Jaguar has announced that it will become an all-electric premium car brand by 2025. As the automotive world moves towards electrification, the decision is not that surprising, what is, though, is that we will be saying goodbye to a car that has been the flagship for luxurious Jaguar motoring for well over 50 years.
The new Jaguar XJ was set to be an all-electric model, the pinnacle of the company’s design and engineering efforts as we enter a new era. It was due to be launched in just a few months time after years of development, but then new Jaguar Land Rover (JLR) boss and former CEO of Renault, announced it will be axed.
Tears will be shed for the luxury barge, after all, it has been a favourite of executives, politicians, celebrities and even royalty for decades. And funeral companies, though that’s probably not something Jag likes to brag about too much. The XJ12C coupe was even turned into a race car by Broadspeed in 1975 to compete in the European Touring Car series.
The XJ or “eXperimental Jaguar” made its debut at the Paris Motor Show in 1968, revealed by none other than Jaguar’s founder, Sir William Lyons. It was an immediate success, initially as the XJ6, then, in 1972, Jaguar bolted in a V12 engine, the first in a mainstream production four-door sedan. It made it the fastest four-seater car at the time with a top speed of 225km/h.
The Series 2 arrived in 1973 together with the beautiful two-door coupe, the XJC. It marked a big change, not just in design and comfort, but also because the XJ benefited from a longer wheelbase, the shorter version reserved for the coupe, which was discontinued in 1977. The Series II allowed its owners to waft around in British luxury for six years before the debut of the Series 3. More of a facelift than a true new generation, Jaguar went to famous Italian styling house Pininfarina to give the XJ its next design chapter.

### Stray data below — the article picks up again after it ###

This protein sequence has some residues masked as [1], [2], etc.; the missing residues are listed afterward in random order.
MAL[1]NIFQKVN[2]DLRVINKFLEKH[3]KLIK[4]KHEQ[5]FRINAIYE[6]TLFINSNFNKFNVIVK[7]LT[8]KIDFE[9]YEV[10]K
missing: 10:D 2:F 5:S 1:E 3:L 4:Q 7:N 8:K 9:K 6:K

Then in 1986 the XJ40 came along, one year after the death of Jaguar’s founder. It was more angular, more 1980s and a car that introduced us to the superb comfort of self-levelling suspension and the famous J-gate gearstick for the automatic transmission.
The elegant curves returned in 1994, though, with the fluted lines of the bonnet behind the headlamps and a more regal appearance. But Jaguar also saw the potential to attract new customers, those who wanted something sportier and more of a statement. It introduced bright colours and black window surrounds to add a cool factor to the XJ’s swagger and the first supercharged XJ, the popular XJR.
Then in 2002, Jaguar revolutionised the luxury car industry by revealing a generation with a lightweight, aluminium body — 40% lighter than steel it made the big Jag more nimble, more responsive and even more fuel efficient.
During this time, of course, there were also Daimler versions for those who wanted more luxury and to be seen as slightly posher than those who only had a leaping car on their key fob.
Then the XJ underwent a revolution in 2009. Designed by former Jaguar design director Ian Callum, the new XJ bore no resemblance whatsoever to the models that had gone before it. It was a truly new XJ, designed to reflect changing trends in design, luxury and technology. It continued the mantra for the model of “grace, space and pace” and was available with more bespoke options than ever before, allowing owners to make their XJ perfectly reflect their status and tastes.
That revolutionary design now appears to be the last for the XJ. We’ve seen the next generation undergoing final testing, but sadly it seems certain that the first all-electric XJ will be confined to the Jaguar warehouse. After over 50 years the axe has fallen on the car that Lyons once called “the finest Jaguar ever”. Will it ever return? We hope so.